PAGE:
She is also the founder and former director of the American University’s Women & Politics Institute, which she headed for 11 years, while also serving six years as editor of Women & Politics, and as the president of the APSA’s Organized Research section on Women and Politics. She has also served as president of the national and southern Women’s Caucus for Political Science. O’Connor is also the coauthor of the leading textbook on women and politics, now in its 5th edition. She is also the editor of several books on women and politics, most recently, the 2 volume Sage Handbook on Gender and Leadership, which contains over 100 commissioned chapters on a range of women’s leadership from pulpit to politics to professional sports.
O’Connor is also the past president of the National Capital Area Political Science Association and the Southern Political Science Association. At Emory University, where she taught from 1977-1995, she was the first woman in its history to receive the university wide teaching award. She was also American University’s Scholar/Teacher of the Year, the university’s highest honor. She has been honored by several associations as most outstanding woman in political science and public administration as well as by the Southern Political Science Association for her contributions to the discipline.
A graduate of SUNY Buffalo, where she received a JD and PhD, she was honored in 2010 as the Department of Political Science’s Most Outstanding Graduate, the first graduate student to receive that award.
Marie Wilson Founder and President Emeritus of The White House Project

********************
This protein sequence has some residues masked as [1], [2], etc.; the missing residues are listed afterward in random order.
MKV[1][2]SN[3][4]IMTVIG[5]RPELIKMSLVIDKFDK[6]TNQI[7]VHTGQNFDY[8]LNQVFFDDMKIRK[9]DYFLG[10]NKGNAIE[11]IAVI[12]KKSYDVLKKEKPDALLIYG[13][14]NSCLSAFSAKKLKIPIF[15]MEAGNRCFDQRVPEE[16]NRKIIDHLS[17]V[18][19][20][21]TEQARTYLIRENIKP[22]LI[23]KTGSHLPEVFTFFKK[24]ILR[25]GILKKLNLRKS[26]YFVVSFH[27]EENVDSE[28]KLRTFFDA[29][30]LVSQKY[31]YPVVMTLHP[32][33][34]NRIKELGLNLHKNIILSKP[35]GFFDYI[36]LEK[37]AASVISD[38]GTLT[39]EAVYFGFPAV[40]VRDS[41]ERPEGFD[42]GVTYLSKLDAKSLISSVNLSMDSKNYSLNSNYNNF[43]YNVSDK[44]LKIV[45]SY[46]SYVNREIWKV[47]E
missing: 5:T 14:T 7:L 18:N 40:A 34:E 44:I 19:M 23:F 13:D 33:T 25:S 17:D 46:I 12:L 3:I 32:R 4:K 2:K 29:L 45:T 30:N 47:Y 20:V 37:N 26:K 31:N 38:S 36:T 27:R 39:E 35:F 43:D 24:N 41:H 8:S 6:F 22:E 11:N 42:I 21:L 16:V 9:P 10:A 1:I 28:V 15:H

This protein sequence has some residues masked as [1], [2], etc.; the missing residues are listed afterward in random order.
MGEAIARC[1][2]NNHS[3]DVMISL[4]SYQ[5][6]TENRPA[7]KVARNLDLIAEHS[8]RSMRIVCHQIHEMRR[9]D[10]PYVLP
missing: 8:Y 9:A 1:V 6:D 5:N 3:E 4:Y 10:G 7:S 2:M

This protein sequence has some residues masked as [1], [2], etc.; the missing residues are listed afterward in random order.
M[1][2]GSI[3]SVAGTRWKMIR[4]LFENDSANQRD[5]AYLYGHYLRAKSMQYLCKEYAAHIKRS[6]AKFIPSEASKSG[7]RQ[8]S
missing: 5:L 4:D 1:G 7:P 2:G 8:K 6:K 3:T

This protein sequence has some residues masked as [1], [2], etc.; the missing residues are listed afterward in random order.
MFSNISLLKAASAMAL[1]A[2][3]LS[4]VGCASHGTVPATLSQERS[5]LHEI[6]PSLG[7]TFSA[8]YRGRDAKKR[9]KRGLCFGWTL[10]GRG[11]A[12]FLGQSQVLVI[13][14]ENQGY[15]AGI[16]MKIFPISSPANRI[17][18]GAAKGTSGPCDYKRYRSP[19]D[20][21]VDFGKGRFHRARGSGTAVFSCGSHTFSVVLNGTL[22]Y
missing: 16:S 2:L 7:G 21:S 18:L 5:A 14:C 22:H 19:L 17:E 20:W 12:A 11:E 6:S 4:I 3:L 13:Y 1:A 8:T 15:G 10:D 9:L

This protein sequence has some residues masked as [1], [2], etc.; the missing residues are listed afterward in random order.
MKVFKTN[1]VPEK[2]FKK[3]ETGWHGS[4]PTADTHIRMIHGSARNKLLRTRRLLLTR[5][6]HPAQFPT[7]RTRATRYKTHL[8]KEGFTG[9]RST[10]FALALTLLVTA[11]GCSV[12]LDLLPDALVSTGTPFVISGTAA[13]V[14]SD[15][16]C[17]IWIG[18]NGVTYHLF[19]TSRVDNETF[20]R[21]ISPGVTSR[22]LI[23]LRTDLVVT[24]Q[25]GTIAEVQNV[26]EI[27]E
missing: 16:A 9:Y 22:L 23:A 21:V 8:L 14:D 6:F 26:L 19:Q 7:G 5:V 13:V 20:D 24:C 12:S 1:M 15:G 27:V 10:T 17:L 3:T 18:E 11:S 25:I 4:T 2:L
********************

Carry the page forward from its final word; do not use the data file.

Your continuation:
An advocate of women’s issues for more than 30 years, Marie is founder and President Emeritus of The White House Project, co-creator of Take Our Daughters and Sons to Work ® Day, and author of Closing the Leadership Gap: Why Women Can and Must Help Run the World. In 1998, Marie founded The White House Project in recognition of the need to build a truly representative democracy – one where women lead alongside men in all spheres. Since its inception, The White House Project has been a leading advocate and voice on women’s leadership. Before she took the helm at The White House Project, Marie was, for nearly two decades, the President of the Ms. Foundation for Women. She is an honorary “founding mother” of the Ms. Foundation. In honor of her work, the Ms. Foundation has created The Marie C. Wilson Leadership Fund. Over the last thirty years, Marie’s accomplishments span becoming the first woman elected to the Des Moines City Council as a member-at-large in 1983, co-authoring the critically acclaimed Mother Daughter Revolution (1993, Bantam Books), and serving as an official government delegate to the United Nations Fourth World Conference on Women held in Beijing, China in 1995. She has been profiled in The New York Times “Public Lives” column, has appeared on The Today Show, Good Morning America, CNN, National Public Radio and other national programs and is quoted widely for her expertise.